Advocate General to the Court of Justice of the EU gives his opinion on whether a sale of a consumer debt portfolios breach the EU's unfair contract rules or not
In 2017 consumer debt portfolios with a value of around £35billion were traded in the UK alone. The value of the market in the EU is €100billion. However there are now question marks about whether the trading in the underlying consumer loan agreements contravenes the EU rules on unfair contract terms or not.
Questions referred to the CJEU for an opinion
On 10 January 2018 the Court of Justice of the European Union in Luxembourg heard arguments in 2 separate cases that had been referred to it from Spain. The first case (Cortés) was referred by Spain’s highest court. It asked the 5th chamber of the CJEU to rule as to whether a default rate of interest of 2% above the annual ordinary interest rate is unfair or not. In the other case (Demba & Bonet) there was an attack on the validity of debt sales. There the CJEU was asked whether the business practice of assigning or buying debts without offering the consumer the opportunity to extinguish his debt first contravenes the EU’s unfair contract rules under the Unfair Contract Terms Directive (UTCD) or not.
Opinion of AG Wahl
On 22nd March 2018 Advocate General Nils Wahls delivered his written opinion to the CJEU. At the time of writing this opinion had been translated into most official European languages but not English. Spanish law permitted a higher default interest rate but this practice is specifically outlawed in the UK in relation to regulated consumer credit agreements under section 93 of the Consumer Credit Act 1974.
Default interest rates
The Advocate General answers the referred questions by saying that loan agreements with a default interest rate of more than 2% over the contract rate are unfair, that a national court must strike these down as unfair and must not attempt to substitute an alternative or lesser default interest rate. A default interest rate of up to 2% more than the contractual rate could be found to be unfair by a national court but it would depend on the circumstances. He ruled that default interest rates were not 'core' terms under the UTCD as opposed to annual ordinary interest rates which are 'core' terms.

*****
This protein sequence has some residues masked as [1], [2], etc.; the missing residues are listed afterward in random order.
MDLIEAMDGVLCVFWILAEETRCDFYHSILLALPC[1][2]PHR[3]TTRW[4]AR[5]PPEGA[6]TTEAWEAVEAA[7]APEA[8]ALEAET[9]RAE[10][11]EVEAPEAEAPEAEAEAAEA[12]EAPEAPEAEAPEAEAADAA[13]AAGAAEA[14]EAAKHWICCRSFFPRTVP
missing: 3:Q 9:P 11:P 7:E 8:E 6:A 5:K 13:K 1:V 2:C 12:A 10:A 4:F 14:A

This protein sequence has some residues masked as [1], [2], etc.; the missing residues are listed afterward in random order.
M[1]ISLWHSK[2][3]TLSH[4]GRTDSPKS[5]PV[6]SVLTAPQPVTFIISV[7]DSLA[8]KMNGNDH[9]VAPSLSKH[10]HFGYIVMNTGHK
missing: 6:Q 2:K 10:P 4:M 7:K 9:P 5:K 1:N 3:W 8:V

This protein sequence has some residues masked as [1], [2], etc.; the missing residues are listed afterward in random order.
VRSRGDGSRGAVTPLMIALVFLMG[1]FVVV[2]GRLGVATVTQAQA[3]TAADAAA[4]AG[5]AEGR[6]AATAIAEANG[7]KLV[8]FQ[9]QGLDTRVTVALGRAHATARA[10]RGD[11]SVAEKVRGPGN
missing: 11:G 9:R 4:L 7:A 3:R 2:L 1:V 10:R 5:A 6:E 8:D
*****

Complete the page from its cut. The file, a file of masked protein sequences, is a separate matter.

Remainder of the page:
On debt sales his opinion is that these do not contravene either the UTCD or other fundamental rights under the EU treaties. He rules that an assignment of a debt by a bank to a debt purchaser has a 'neutral' effect on a debtor and should not change their obligations under the contract. Where, before a debt sale, a bank does not offer a debtor a prior opportunity to extinguish the debt by paying the price with interest this does not contravene the UTCD. He ruled that the debt sale does not cause detriment to the customer that would result in there being a significant imbalance between the lender and the customer.
Next steps in case
At a later date the 5th Chamber will issue its judgment saying whether it agrees with this opinion or not. A ruling from the CJEU is final and there is no appeal. An adverse ruling on these unfair contract terms issues could have severe consequences for the UK’s debt sale market.